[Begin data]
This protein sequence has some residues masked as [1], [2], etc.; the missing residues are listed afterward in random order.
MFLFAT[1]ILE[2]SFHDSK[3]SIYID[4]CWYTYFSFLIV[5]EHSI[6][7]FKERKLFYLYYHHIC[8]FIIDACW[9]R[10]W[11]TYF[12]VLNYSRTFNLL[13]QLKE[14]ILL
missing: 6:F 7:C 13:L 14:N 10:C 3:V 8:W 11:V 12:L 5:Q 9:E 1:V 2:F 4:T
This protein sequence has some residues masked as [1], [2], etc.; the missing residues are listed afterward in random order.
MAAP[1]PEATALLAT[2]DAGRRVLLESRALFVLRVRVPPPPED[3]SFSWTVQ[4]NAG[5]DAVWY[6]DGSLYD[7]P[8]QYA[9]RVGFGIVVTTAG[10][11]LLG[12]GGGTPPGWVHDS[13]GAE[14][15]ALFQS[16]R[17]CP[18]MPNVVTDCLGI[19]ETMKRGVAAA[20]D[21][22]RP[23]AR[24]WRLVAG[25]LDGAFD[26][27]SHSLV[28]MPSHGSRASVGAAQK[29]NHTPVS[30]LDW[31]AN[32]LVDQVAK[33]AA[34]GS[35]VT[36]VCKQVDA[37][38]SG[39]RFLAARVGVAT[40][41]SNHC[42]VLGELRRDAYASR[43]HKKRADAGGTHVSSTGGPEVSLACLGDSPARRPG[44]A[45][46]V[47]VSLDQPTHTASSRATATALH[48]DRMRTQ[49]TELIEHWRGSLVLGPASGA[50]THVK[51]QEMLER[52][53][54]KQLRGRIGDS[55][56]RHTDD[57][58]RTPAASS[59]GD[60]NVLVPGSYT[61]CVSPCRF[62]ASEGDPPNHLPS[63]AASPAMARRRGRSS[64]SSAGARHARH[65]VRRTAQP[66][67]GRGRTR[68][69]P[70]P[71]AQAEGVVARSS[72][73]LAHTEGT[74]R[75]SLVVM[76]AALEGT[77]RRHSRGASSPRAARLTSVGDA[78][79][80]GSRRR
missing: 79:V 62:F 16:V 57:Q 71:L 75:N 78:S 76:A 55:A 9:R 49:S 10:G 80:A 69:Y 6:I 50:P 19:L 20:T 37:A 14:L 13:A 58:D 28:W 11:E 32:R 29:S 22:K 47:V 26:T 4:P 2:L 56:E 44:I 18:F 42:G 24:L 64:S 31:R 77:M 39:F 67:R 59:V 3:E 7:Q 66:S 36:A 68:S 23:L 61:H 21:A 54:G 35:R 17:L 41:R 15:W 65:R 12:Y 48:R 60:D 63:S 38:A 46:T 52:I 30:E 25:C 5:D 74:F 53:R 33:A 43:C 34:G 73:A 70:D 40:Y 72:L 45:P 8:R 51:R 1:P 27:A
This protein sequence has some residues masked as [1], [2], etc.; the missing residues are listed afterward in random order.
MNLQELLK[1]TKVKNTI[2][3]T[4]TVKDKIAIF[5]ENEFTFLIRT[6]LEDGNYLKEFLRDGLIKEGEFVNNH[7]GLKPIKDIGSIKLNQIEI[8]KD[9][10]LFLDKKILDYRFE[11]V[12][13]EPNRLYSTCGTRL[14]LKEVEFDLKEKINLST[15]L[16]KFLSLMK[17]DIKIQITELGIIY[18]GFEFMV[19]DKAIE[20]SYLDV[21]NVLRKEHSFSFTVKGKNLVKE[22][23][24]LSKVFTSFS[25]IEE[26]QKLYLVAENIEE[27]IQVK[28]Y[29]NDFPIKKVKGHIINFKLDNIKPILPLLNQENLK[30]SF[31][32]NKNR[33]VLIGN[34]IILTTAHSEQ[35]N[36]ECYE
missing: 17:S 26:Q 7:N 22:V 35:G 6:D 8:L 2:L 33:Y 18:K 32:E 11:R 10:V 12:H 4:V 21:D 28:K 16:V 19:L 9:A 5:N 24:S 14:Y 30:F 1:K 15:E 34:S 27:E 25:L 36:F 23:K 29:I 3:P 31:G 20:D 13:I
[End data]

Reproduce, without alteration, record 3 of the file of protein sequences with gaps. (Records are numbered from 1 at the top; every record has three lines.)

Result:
This protein sequence has some residues masked as [1], [2], etc.; the missing residues are listed afterward in random order.
MNLQELLK[1]TKVKNTI[2][3]T[4]TVKDKIAIF[5]ENEFTFLIRT[6]LEDGNYLKEFLRDGLIKEGEFVNNH[7]GLKPIKDIGSIKLNQIEI[8]KD[9][10]LFLDKKILDYRFE[11]V[12][13]EPNRLYSTCGTRL[14]LKEVEFDLKEKINLST[15]L[16]KFLSLMK[17]DIKIQITELGIIY[18]GFEFMV[19]DKAIE[20]SYLDV[21]NVLRKEHSFSFTVKGKNLVKE[22][23][24]LSKVFTSFS[25]IEE[26]QKLYLVAENIEE[27]IQVK[28]Y[29]NDFPIKKVKGHIINFKLDNIKPILPLLNQENLK[30]SF[31][32]NKNR[33]VLIGN[34]IILTTAHSEQ[35]N[36]ECYE
missing: 17:S 26:Q 7:N 22:V 35:G 6:D 8:L 2:L 33:Y 18:K 32:E 11:R 10:V 12:H 4:V 21:D 28:K 16:V 19:L 9:A 5:N 24:S 14:Y 30:F 1:K 15:E 34:S 27:E 25:L 36:F 23:K 29:I 3:P 31:G 20:D 13:I